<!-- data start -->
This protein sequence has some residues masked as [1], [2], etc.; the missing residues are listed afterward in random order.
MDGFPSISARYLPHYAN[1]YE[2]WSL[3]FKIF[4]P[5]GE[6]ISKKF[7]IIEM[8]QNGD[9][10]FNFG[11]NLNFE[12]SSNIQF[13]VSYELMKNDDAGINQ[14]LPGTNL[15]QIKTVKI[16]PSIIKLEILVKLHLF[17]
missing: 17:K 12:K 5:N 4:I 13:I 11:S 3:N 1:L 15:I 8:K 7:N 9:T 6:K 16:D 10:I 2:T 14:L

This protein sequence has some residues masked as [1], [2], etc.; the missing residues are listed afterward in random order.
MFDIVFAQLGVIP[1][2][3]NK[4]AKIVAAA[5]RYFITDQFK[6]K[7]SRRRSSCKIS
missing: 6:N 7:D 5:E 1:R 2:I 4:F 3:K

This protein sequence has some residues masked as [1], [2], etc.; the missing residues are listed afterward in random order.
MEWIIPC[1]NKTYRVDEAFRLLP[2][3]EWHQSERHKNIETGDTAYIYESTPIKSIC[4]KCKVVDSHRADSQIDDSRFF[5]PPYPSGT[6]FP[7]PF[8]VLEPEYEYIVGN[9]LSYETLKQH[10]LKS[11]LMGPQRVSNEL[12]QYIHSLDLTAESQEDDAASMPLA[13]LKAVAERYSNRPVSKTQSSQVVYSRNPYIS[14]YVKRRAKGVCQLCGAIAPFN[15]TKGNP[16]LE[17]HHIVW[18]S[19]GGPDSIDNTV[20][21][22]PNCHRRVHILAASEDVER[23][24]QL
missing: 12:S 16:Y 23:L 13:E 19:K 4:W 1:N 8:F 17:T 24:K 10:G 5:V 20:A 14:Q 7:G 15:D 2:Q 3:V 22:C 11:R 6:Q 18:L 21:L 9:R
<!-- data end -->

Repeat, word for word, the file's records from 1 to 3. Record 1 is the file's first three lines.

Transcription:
This protein sequence has some residues masked as [1], [2], etc.; the missing residues are listed afterward in random order.
MDGFPSISARYLPHYAN[1]YE[2]WSL[3]FKIF[4]P[5]GE[6]ISKKF[7]IIEM[8]QNGD[9][10]FNFG[11]NLNFE[12]SSNIQF[13]VSYELMKNDDAGINQ[14]LPGTNL[15]QIKTVKI[16]PSIIKLEILVKLHLF[17]
missing: 17:K 12:K 5:N 4:I 13:I 11:S 3:N 1:L 15:I 8:K 7:N 9:T 6:K 16:D 10:I 2:T 14:L

This protein sequence has some residues masked as [1], [2], etc.; the missing residues are listed afterward in random order.
MFDIVFAQLGVIP[1][2][3]NK[4]AKIVAAA[5]RYFITDQFK[6]K[7]SRRRSSCKIS
missing: 6:N 7:D 5:E 1:R 2:I 4:F 3:K

This protein sequence has some residues masked as [1], [2], etc.; the missing residues are listed afterward in random order.
MEWIIPC[1]NKTYRVDEAFRLLP[2][3]EWHQSERHKNIETGDTAYIYESTPIKSIC[4]KCKVVDSHRADSQIDDSRFF[5]PPYPSGT[6]FP[7]PF[8]VLEPEYEYIVGN[9]LSYETLKQH[10]LKS[11]LMGPQRVSNEL[12]QYIHSLDLTAESQEDDAASMPLA[13]LKAVAERYSNRPVSKTQSSQVVYSRNPYIS[14]YVKRRAKGVCQLCGAIAPFN[15]TKGNP[16]LE[17]HHIVW[18]S[19]GGPDSIDNTV[20][21][22]PNCHRRVHILAASEDVER[23][24]QL
missing: 12:S 16:Y 23:L 13:E 19:K 4:W 1:N 8:F 17:T 24:K 10:G 5:V 20:A 14:Q 7:G 15:D 2:Q 3:V 22:C 11:R 6:Q 18:L 21:L 9:R